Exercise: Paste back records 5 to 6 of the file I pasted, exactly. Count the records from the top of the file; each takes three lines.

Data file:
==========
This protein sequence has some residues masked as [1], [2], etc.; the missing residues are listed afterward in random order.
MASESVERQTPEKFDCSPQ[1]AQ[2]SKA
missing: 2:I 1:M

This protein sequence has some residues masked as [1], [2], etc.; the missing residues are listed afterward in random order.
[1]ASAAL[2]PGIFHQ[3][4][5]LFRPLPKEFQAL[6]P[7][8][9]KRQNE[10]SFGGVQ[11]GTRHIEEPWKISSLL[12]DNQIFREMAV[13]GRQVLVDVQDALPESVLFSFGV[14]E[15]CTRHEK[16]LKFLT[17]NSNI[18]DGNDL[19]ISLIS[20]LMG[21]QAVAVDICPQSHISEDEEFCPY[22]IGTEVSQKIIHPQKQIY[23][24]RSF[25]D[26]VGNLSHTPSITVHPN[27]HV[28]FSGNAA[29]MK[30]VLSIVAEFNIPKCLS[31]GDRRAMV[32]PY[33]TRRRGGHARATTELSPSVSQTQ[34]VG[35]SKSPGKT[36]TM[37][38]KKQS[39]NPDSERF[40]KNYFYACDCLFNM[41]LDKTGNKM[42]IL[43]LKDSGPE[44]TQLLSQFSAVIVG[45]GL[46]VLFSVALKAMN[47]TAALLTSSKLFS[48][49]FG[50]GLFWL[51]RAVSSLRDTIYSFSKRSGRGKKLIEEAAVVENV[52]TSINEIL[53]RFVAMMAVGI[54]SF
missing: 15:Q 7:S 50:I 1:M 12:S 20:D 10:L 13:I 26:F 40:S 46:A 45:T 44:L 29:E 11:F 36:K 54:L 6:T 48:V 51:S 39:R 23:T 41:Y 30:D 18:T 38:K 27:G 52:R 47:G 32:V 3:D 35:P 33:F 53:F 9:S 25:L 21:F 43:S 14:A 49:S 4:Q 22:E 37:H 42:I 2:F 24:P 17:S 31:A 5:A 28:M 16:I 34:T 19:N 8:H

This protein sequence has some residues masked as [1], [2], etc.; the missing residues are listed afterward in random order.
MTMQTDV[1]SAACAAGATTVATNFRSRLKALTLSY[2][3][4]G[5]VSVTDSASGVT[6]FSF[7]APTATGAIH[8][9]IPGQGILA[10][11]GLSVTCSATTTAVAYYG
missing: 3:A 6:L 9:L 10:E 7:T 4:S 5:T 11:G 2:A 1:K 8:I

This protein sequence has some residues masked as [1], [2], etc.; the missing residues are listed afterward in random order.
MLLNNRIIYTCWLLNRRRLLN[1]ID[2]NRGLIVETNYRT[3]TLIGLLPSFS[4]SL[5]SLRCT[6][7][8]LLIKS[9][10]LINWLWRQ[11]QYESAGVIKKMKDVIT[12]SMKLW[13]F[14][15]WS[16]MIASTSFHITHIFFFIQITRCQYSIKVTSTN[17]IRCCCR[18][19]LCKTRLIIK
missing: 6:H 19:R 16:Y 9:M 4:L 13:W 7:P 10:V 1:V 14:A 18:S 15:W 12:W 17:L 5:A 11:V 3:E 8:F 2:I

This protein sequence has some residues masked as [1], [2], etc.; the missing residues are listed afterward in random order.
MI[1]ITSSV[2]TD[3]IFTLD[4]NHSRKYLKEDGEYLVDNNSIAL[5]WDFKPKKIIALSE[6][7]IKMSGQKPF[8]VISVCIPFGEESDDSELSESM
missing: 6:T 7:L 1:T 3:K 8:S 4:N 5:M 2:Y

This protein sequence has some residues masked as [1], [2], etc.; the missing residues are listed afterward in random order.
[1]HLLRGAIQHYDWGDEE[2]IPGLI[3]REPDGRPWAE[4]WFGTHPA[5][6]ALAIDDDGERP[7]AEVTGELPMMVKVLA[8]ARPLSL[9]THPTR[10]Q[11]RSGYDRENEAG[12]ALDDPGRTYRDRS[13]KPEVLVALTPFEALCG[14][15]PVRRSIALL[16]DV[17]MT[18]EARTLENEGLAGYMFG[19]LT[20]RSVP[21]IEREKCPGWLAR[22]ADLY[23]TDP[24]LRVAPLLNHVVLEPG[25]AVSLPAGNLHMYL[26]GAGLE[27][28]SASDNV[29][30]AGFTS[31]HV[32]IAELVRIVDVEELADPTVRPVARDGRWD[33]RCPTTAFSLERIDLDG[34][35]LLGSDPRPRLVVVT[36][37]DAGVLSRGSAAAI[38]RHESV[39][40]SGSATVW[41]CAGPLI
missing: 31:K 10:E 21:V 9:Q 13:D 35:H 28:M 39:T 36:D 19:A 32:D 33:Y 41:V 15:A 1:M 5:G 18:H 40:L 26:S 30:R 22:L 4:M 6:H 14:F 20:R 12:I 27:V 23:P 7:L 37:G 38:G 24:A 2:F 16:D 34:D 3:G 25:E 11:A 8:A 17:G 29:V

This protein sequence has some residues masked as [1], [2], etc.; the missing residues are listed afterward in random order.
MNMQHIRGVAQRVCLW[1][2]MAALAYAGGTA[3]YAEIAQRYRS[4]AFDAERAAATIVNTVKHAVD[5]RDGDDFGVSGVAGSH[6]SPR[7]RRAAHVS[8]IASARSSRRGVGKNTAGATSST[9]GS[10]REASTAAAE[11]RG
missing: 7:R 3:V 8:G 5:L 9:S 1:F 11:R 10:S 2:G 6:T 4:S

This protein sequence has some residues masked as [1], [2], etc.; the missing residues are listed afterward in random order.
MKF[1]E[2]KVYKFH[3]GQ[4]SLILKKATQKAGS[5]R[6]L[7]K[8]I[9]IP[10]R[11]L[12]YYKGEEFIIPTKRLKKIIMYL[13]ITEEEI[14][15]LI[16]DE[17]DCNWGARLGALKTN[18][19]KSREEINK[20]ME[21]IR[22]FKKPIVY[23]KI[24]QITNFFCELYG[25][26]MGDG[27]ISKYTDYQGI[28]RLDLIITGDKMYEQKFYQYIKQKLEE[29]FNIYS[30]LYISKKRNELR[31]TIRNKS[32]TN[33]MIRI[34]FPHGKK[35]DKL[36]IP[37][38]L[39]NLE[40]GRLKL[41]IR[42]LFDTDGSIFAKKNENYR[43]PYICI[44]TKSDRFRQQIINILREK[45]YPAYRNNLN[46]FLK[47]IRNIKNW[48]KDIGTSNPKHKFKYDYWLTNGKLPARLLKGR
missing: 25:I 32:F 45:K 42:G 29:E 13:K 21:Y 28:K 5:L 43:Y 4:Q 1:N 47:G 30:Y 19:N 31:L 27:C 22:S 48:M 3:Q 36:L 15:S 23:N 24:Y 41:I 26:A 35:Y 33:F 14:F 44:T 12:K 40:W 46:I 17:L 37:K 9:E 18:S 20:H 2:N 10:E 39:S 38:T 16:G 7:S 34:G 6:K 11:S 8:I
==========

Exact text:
This protein sequence has some residues masked as [1], [2], etc.; the missing residues are listed afterward in random order.
MI[1]ITSSV[2]TD[3]IFTLD[4]NHSRKYLKEDGEYLVDNNSIAL[5]WDFKPKKIIALSE[6][7]IKMSGQKPF[8]VISVCIPFGEESDDSELSESM
missing: 6:T 7:L 1:T 3:K 8:S 4:N 5:M 2:Y

This protein sequence has some residues masked as [1], [2], etc.; the missing residues are listed afterward in random order.
[1]HLLRGAIQHYDWGDEE[2]IPGLI[3]REPDGRPWAE[4]WFGTHPA[5][6]ALAIDDDGERP[7]AEVTGELPMMVKVLA[8]ARPLSL[9]THPTR[10]Q[11]RSGYDRENEAG[12]ALDDPGRTYRDRS[13]KPEVLVALTPFEALCG[14][15]PVRRSIALL[16]DV[17]MT[18]EARTLENEGLAGYMFG[19]LT[20]RSVP[21]IEREKCPGWLAR[22]ADLY[23]TDP[24]LRVAPLLNHVVLEPG[25]AVSLPAGNLHMYL[26]GAGLE[27][28]SASDNV[29][30]AGFTS[31]HV[32]IAELVRIVDVEELADPTVRPVARDGRWD[33]RCPTTAFSLERIDLDG[34][35]LLGSDPRPRLVVVT[36][37]DAGVLSRGSAAAI[38]RHESV[39][40]SGSATVW[41]CAGPLI
missing: 31:K 10:E 21:V 9:Q 13:D 35:H 28:M 39:T 36:D 19:A 32:D 33:Y 41:V 15:A 1:M 5:G 18:H 40:L 26:S 30:R 22:L 4:M 6:H 14:F 20:R 12:I 27:V 23:P 7:L 37:G 38:G 24:A 2:F 16:D 34:D 3:G 25:E 11:A 8:A 17:G 29:V